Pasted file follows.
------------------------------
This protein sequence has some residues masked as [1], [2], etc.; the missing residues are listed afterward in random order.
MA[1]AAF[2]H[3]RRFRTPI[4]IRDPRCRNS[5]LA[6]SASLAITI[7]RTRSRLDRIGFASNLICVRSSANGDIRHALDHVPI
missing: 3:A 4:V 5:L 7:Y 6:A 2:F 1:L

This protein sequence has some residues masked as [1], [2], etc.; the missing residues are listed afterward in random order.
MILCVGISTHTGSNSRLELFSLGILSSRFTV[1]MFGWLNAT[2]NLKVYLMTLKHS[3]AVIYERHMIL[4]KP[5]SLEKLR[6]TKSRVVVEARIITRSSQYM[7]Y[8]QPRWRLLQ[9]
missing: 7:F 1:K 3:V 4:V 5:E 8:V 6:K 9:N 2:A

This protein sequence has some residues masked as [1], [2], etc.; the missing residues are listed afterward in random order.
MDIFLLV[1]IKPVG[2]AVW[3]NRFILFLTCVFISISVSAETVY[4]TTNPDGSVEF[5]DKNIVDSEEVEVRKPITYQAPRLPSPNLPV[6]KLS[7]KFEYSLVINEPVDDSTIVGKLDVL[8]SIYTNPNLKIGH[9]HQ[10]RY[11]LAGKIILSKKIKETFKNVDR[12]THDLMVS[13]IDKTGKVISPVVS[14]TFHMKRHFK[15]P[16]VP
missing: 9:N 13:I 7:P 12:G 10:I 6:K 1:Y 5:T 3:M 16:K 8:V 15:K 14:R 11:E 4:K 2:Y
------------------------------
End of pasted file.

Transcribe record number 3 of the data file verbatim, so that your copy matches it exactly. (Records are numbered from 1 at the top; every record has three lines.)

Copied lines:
This protein sequence has some residues masked as [1], [2], etc.; the missing residues are listed afterward in random order.
MDIFLLV[1]IKPVG[2]AVW[3]NRFILFLTCVFISISVSAETVY[4]TTNPDGSVEF[5]DKNIVDSEEVEVRKPITYQAPRLPSPNLPV[6]KLS[7]KFEYSLVINEPVDDSTIVGKLDVL[8]SIYTNPNLKIGH[9]HQ[10]RY[11]LAGKIILSKKIKETFKNVDR[12]THDLMVS[13]IDKTGKVISPVVS[14]TFHMKRHFK[15]P[16]VP
missing: 9:N 13:I 7:P 12:G 10:I 6:K 1:Y 5:T 3:M 16:K 8:V 15:K 14:R 11:E 4:K 2:Y